claim to relief even if actual proof of the facts is
improbable. See Bell Atlantic Corp. v. Twombly, 550
U.S. 544, 555-58 (2007). Thus, while “not equivalent to
a probability requirement, the plausibility standard asks for
more than a sheer possibility that a defendant has acted
unlawfully.” Boroian v. Mueller, 616 F.3d 60,
65 (1st Cir. 2010) (internal quotation marks and citation
omitted). “[A]ccepting as true all well-pleaded facts
in the complaint and making all reasonable inferences in the
plaintiff's favor, ” id. at 64, the
“factual allegations ‘must be enough to raise a
right to relief above the speculative level.'”
Gorelik v. Costin, 605 F.3d 118, 121 (1st Cir. 2010)
(internal citation omitted).
assessing the futility of the proposed amended complaint, it
is appropriate to consider the documents attached to the
proposed complaint (Docket Entry ## 34-1 to 34-5), which form
part of the proposed pleading. See Fed.R.Civ.P.
10(c). While “[c]ourts review pro se
complaints according to ‘less stringent standards than
formal pleadings drafted by lawyers' . . ., pro
se status does not insulate [a] party from complying
with substantive and procedural law.” Garrett v.
Ill. Attorney Gen., Civil Action No. 14-10217-RWZ, 2014
WL 652614, at *2 (D. Mass. Feb. 18, 2014) (emphasis in
original) (internal citations omitted).
January 2013, Merchia filed a tax return form 1040 for tax
year 2012, listing as income money that was owed to him, but
that he did not receive, in 2012. (Docket Entry # 34, pp.
2-3). In June 2014, having come to believe that he made a
mistake listing this “‘evidence of
indebtedness'” as income on his 2012 tax return,
Merchia filed an amended tax return form 1040x requesting a
refund based on excluding the foregoing amount of
indebtedness. (Docket Entry # 34, pp. 2-3). IRS agent Alonzo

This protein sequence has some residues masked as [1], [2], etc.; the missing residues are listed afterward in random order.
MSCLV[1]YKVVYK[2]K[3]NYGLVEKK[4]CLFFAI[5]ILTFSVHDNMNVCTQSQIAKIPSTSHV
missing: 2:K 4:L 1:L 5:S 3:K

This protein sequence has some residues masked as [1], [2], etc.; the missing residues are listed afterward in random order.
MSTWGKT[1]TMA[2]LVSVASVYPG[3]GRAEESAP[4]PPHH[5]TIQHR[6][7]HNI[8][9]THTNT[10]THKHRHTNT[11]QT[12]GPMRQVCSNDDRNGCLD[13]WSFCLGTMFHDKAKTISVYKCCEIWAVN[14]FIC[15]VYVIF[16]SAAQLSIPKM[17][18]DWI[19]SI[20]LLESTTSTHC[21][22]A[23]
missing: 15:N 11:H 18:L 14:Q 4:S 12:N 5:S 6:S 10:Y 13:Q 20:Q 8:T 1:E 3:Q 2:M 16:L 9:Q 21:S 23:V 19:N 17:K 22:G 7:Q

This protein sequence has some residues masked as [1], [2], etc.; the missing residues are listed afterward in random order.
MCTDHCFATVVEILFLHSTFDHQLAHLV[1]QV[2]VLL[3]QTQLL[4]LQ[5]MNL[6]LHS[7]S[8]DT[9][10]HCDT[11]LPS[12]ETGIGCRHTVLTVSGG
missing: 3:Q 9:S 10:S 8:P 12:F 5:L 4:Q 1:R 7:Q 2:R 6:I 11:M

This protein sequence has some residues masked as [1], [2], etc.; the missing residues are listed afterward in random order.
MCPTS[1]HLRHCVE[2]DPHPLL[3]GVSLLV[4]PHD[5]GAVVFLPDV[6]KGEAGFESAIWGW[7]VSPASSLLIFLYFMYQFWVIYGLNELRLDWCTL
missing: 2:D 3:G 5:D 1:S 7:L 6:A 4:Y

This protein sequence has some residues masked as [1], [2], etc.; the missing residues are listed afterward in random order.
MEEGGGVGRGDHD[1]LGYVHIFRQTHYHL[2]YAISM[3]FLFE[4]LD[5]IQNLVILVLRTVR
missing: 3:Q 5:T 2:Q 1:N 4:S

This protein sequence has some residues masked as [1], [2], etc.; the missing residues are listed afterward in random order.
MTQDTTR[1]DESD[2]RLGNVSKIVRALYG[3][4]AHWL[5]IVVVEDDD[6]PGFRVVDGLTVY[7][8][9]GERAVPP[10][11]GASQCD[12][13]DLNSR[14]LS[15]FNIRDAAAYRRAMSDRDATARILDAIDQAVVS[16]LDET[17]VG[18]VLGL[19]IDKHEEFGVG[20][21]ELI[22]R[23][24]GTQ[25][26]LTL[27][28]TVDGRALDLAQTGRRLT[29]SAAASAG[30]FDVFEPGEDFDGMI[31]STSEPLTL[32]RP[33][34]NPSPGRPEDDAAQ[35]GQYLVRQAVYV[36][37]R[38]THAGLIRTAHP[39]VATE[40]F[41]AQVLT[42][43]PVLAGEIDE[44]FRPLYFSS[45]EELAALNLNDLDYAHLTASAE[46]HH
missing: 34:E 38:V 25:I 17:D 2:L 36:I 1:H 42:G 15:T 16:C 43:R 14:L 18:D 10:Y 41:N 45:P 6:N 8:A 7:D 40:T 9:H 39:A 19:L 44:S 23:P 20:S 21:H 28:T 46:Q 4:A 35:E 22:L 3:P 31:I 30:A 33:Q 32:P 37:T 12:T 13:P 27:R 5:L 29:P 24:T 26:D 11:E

audited Merchia's 2012 tax return. On October 1, 2015,
she and Peters notified Merchia that the IRS “would
continue to tax him in tax year 2012 on the ‘evidence
of indebtedness, '” even though Alonzo and Peters
informed Merchia on the same day that “they had no
evidence supporting Plaintiff having received the
funds.” (Docket Entry # 34, pp. 3-4).
indicated in an email, Merchia appealed the IRS' decision
not to issue a refund. (Docket Entry # 34-2). On December 14,
2015, following a review of the record, IRS appeals officer
Bucciero determined that Merchia had overpaid nearly $4.4
million in taxes for 2012 and subsequently sent him a
settlement offer. (Docket Entry # 34, pp. 4-5). This offer
would have reduced Merchia's taxes for 2012 by $4, 393,
724, but also assessed a penalty and “extra
taxes” for 2009. (Docket Entry # 34, p. 5). Believing
that the assessed penalty was unlawful,  Merchia rejected
the settlement offer. (Docket Entry # 34, p. 6).
2, 2016, an unnamed “IRS Appeals Team Manager”
sent Merchia a “Notice of Determination that provided
no refund and continued to tax Plaintiff on funds that the
IRS Appeals knew Plaintiff had not received.” (Docket
Entry # 34, p. 6). Merchia has not received a refund for his
2012 taxes and “IRS officers continue to levy [his]
bank accounts and place liens on his property.” (Docket
Entry # 34, p. 8).
proposed amended complaint also alleges that IRS Commissioner
John Koskinen (“Koskinen”) offered, and the
“[d]efendant IRS employees” accepted,
“bonuses as personal incentives effectively to maximize
the taxes they collected or did not refund.” (Docket
Entry # 34, p. 9) (emphasis omitted). In support of this
allegation, plaintiff attaches a news article regarding
“performance awards” given to “legal
experts in ...